In accounting terminology, withholding means taking out taxes from a payment in advance. Paychecks usually have both income taxes and FICA taxes withheld, and gambling winnings like bingo or the lottery over $600 also have income taxes withheld. However, taxes are generally not withheld in the U.S. for other types of potentially taxable payments like dividends, interest income and so forth. That said, these payments can be subject to backup withholding under some circumstances.
Reasons for Backup Withholding
IRS Tax Topic 307 - Backup Withholding states that reasons for requiring backup withholding include the taxpayer not providing a correct taxpayer identification number (TIN) or having a history of under-reporting taxable income.
Organizations Exempt from Backup Withholding
IRS regulations make a number of organizations exempt from backup withholding regulations. These organizations include various tax-exempt organizations such as 501(c) nonprofits, government agencies and most corporations. A complete list of payees who may be exempt can be found in the Instructions for the Requester of Form W-9.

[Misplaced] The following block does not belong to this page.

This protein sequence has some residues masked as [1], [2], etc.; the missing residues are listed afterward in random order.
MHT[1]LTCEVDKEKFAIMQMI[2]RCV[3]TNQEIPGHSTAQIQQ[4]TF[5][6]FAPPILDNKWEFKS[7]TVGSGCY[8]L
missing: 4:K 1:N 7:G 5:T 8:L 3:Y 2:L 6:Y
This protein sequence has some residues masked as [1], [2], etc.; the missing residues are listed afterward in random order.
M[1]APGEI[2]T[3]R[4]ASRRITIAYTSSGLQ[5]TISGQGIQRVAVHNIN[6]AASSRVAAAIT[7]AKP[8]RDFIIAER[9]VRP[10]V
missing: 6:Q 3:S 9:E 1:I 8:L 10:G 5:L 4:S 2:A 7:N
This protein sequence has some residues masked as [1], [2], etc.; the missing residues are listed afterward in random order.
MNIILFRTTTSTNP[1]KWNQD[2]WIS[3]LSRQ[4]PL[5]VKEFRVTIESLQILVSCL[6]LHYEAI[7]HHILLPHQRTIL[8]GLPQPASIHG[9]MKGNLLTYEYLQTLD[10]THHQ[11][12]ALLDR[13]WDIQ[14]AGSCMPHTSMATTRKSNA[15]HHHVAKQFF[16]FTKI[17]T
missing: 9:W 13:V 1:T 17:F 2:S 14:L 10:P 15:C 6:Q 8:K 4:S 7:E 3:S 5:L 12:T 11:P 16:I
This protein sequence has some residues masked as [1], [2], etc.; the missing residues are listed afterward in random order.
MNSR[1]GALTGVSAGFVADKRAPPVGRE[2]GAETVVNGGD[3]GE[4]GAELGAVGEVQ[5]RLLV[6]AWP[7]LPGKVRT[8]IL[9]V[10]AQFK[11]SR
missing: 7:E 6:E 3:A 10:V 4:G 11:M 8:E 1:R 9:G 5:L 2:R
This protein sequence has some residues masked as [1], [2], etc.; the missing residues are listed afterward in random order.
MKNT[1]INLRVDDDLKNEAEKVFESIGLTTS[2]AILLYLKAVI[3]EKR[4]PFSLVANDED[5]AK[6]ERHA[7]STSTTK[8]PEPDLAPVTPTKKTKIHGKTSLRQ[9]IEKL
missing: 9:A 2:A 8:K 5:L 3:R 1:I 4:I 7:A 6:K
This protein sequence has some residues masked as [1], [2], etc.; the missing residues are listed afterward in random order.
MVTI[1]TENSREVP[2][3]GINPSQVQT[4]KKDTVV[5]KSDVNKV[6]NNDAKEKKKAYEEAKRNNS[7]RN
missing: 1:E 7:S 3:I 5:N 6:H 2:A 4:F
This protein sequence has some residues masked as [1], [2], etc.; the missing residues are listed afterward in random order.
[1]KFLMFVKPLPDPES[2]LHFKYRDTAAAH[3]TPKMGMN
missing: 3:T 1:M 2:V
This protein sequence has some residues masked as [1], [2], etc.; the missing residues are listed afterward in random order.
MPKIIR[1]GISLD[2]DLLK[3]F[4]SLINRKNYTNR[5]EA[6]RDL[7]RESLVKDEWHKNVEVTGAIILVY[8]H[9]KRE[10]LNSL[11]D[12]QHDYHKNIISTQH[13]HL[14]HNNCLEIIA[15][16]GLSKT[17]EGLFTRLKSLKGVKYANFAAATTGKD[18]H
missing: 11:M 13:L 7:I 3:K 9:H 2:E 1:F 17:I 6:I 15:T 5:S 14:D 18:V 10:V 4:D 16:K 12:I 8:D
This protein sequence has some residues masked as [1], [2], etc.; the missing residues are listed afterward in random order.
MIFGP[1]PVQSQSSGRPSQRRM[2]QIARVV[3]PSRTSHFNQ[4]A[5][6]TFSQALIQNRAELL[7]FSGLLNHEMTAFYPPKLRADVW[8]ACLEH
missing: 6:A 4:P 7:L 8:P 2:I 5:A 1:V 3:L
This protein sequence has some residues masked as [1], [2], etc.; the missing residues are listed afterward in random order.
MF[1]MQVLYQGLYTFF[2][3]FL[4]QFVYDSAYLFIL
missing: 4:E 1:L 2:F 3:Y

Amount of Backup Withholding
IRS regulations require that payers withhold backup withholding from payees at a flat rate of 28 percent. Taxpayers subject to backup withholding, of course, receive credit for taxes paid and may get some of the backup withholding back as a tax refund depending on their total taxable income and other withheld taxes.
Duration of Backup Withholding
The duration of the backup withholding varies from case to case. Many cases of backup withholding are just a matter of typos or transcription errors and are usually resolved relatively quickly by supplying the correct TIN, but backup withholding as a result of chronic under-reporting of income may continue indefinitely.